The mints were pretty bad — they just didn't like it inside I guess. I couldn't find a happy medium between too much and too little water. I ended up hacking off everything. They'll have to start fresh this spring.

And I almost lost the marjoram. One day I discovered that it completely dried up — every single leaf was crunchy. Oops. So I cut it all off and let it sit, gave it a little water every now and then, but pretty much ignored it. And a few weeks later I noticed one teeny green leaf. It's put out a few leaves now. But they're very tender, so I'm going to have to be careful with it.

And the hardening-off has begun! I started putting them outside for a couple hours at a time in the late afternoon when I get home from work — when it's about 50º outside. :D

Saturday, March 20, 2010

To spring or not to spring.


Thursday was absolutely beautiful. I think the temp hit 60º! So, I did a bit of spring cleaning inside — opened all the windows, vacuumed, dusted, etc. Also moved the herbs that were in the bedroom to the living room. I'd have kept them in the living room all winter, but they were my humidifier.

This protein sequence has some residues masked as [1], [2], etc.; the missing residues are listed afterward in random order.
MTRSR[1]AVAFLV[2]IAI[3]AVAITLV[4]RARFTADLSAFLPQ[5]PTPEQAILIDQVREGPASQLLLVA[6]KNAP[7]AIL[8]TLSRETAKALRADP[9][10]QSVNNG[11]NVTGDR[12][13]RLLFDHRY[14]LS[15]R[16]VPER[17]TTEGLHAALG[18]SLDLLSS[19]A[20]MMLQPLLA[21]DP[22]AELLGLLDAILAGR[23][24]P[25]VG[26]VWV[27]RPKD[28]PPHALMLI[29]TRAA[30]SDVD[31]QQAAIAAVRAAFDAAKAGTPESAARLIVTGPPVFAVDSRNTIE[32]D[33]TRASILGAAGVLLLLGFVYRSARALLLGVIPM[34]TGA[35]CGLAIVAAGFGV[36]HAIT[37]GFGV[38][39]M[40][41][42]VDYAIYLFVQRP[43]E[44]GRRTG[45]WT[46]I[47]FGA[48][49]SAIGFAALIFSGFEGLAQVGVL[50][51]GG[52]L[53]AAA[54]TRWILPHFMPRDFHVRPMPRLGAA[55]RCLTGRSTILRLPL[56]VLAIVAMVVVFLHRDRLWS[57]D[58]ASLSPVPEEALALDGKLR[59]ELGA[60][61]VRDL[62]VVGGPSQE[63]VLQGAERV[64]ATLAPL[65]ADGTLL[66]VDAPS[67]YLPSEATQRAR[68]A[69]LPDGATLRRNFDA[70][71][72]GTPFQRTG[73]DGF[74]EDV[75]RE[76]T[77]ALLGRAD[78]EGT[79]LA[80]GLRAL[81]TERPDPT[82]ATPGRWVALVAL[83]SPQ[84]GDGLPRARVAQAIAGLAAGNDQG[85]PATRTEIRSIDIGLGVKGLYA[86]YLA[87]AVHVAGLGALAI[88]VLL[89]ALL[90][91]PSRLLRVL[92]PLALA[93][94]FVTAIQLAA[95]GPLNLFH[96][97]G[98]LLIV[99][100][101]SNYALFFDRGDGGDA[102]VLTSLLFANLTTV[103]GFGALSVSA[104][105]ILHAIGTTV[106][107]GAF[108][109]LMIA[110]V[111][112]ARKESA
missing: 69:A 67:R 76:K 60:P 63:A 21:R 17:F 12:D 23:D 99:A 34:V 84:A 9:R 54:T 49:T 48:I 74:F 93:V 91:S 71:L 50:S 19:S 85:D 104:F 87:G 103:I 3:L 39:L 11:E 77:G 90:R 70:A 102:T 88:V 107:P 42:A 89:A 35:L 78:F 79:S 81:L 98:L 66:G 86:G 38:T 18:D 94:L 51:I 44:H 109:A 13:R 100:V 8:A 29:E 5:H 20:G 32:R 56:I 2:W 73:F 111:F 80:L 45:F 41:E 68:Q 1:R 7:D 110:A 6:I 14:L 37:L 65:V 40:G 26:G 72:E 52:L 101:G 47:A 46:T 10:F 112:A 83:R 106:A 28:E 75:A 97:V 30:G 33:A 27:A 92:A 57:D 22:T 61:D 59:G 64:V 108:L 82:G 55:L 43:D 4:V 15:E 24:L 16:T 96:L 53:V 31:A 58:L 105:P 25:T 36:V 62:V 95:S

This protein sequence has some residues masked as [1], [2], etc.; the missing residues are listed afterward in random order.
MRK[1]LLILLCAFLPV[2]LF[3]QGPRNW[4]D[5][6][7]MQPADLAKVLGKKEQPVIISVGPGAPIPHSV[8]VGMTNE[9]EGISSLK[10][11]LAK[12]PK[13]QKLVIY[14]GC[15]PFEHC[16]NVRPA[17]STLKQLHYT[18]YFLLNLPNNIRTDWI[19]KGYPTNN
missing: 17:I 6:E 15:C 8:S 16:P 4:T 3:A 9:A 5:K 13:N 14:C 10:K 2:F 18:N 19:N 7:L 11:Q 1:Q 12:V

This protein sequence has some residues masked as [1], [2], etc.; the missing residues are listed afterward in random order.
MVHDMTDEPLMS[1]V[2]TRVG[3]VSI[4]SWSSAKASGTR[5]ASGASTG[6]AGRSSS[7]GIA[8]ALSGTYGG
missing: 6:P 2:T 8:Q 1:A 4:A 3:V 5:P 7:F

It's so nice to not feel like our bedroom is being invaded by plants anymore. A few succulents, a couple orchids and a goldfish plant are enough.

Friday, however, was icky. Cloudy, windy, high of 37º (feels like 25º) and it started snowing around noon. Ended up with 1-2" >:(

But today it warmed back up (most of the snow is gone already) and all next week is supposed to be 50º and sunny! :D

Tuesday, March 16, 2010